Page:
The gang grew a violent reputation as they would extort money from Jewish moneylenders and storekeepers, as well as, Irish and Italian shop owners and gamblers.[1] The Bugs and Meyer mob fronted illegal operations by owning a car and truck rental garage that served as a warehouse for stolen goods.[1][7] Lansky and Siegel, being longtime associates of Luciano, would frequently employ the gang to work with Joe Adonis's Broadway Mob throughout the 1920s.[8]

During this period, the New York City Police Department recalled the gang being "vicious".[7] One veteran New York detective described Siegel as "seem[ing] to like to do the job himself. [...] He got his kicks out of seeing his victims suffering, groaning, and dying".[7]

During the Castellammarese War, Lansky and Siegel helped Luciano eliminate the "Mustache Petes" and organize the modern American Mafia.[1][9] Bugsy Siegel (along with Joe Adonis, Albert Anastasia, and Vito Genovese) was reputedly one of the hitmen that shot and killed Joe Masseria on April 15, 1931.[10][11] Lansky also assisted Luciano with the murder of Salvatore Maranzano by recruiting Jewish hitmen that included Siegel, Red Levine, and Abraham "Bo" Weinberg. On September 10, 1931, Maranzano was shot and stabbed to death in his Manhattan office.[1][12]

When Lansky and Luciano formed the National Crime Syndicate in the early 1930s, Lansky, along with Siegel,[9] pushed for a special outfit to handle "enforcement," or murders for the entire syndicate. This outfit was later named Murder, Incorporated by the press.[8][13] Several members of the Bugs and Meyer mob served as advisers or hitmen for Murder, Incorporated when it was later headed by Lepke Buchalter and Albert Anastasia.[8]

References[edit]

Notes[edit]

  1. ^ a b c d e f g h i j k Gribben, Mark. "Meyer Lansky: Mastermind of the Mob" (PDF). TruTv. Crime Library. Retrieved 24 December 2012. 
  2. ^ Klinger, Jerry (February 2009). "In Search of Lansky". Jewish Magazine. Retrieved 24 December 2012.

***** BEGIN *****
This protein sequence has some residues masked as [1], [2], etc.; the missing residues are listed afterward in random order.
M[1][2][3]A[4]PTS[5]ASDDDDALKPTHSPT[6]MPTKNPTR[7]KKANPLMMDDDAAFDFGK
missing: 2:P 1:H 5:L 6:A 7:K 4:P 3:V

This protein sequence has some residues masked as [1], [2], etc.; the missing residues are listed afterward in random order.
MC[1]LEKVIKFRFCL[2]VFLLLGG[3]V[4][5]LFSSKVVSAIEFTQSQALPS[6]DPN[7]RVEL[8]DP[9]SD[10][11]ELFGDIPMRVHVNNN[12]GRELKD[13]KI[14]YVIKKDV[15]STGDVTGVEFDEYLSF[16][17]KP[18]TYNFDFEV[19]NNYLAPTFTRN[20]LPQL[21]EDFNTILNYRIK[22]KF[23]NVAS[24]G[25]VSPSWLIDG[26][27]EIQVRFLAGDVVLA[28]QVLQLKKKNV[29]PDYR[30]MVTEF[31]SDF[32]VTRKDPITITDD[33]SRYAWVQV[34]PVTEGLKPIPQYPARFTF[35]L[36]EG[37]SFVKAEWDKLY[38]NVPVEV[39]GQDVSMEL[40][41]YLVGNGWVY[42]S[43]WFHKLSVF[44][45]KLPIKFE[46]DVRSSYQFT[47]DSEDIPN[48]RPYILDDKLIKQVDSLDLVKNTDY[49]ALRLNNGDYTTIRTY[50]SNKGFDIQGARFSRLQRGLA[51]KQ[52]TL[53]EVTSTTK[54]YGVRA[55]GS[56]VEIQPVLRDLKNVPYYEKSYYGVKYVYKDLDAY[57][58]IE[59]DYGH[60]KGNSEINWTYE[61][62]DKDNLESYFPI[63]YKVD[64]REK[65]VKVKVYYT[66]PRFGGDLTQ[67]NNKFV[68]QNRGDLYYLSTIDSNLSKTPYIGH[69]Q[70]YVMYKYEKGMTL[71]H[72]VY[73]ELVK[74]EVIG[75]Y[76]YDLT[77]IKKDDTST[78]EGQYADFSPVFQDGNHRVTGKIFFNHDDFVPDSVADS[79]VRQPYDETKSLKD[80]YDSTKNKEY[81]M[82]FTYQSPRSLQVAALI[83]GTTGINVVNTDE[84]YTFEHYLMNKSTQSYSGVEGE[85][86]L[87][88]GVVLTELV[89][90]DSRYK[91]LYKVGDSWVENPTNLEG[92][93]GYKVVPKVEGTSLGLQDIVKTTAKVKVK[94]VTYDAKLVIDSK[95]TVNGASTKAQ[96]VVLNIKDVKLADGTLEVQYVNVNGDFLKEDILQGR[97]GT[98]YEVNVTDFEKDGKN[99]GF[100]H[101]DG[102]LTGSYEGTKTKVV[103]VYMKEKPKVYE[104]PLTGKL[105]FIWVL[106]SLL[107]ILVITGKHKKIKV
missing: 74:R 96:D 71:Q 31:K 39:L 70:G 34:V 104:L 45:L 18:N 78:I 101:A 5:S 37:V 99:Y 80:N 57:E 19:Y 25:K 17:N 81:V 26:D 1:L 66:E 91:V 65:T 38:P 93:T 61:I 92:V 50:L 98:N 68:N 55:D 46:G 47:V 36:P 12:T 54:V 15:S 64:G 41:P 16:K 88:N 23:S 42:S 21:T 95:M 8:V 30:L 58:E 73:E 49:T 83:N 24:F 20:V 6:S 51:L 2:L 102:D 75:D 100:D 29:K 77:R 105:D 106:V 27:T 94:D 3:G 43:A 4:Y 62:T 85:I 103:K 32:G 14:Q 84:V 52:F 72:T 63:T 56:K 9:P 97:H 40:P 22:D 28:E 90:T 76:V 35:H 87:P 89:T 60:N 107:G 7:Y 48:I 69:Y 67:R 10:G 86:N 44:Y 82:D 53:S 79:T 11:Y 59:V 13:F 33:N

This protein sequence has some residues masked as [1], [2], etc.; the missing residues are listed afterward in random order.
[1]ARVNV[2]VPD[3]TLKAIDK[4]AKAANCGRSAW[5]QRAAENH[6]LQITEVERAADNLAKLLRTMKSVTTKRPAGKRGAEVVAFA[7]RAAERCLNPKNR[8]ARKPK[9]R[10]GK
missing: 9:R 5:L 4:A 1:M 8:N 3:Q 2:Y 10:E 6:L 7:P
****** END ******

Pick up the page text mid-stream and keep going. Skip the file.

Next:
3. ^ a b c d Rockaway 2000, p. 21.
  4. ^ Gribben, Mark. "Bugsy Siegel - A Rising Star". TruTv. Crime Library. Retrieved 24 December 2012. 
  5. ^ Montague 2005, p. 29.
  6. ^ Davidson, Bill (February 25, 1967). "The Mafia: Shadow of Evil on an Island in the Sun". Grand Bahama 204 (4): 27–37. Retrieved 2013-01-17. 
  7. ^ a b c Rockaway 2000, p. 22.
  8. ^ a b c Sifakis 2005, p. 68.
  9. ^ a b Boyles, Denis (January 5, 1992). "Meyer Lansky: Turning crime into an industry". Baltimore Sun. Retrieved 24 December 2012. 
  10. ^ Pollak, Michael (June 29, 2012). "Coney Island’s Big Hit". New York Times. Retrieved 24 December 2012. 
  11. ^ Sifakis 2005, p. 304.
  12. ^ Sifakis 2005, p. 300.
  13. ^ Sifakis 2005, pp. 319–321.

Bibliography[edit]

  • Rockaway, Robert A. (2000), But He Was Good to His Mother: The Lives and Crimes of Jewish Gangsters, Gefen Publishing House, ISBN 978-9652292490 
  • Sifakis, Carl (2005), The Mafia Encyclopedia, New York: Checkmark Books, ISBN 978-0816056958 
  • Montague, Art (2005), Meyer Lansky: The Shadowy Exploits Of New York's Master Manipulator, Heritage House Publishing Co, ISBN 978-1-55265-100-1 

Further reading[edit]

  • MacCabee, Paul (1995). John Dillinger Slept Here: A Crooks' Tour of Crime and Corruption in St. Paul, 1920-1936. Minnesota Historical Society Press. ISBN 978-0-87351-316-6. 
  • Pryor, Alton (2001). Outlaws and Gunslingers. Roseville, California: Stagecoach Publishing. ISBN 0-9660053-6-8. 

External links[edit]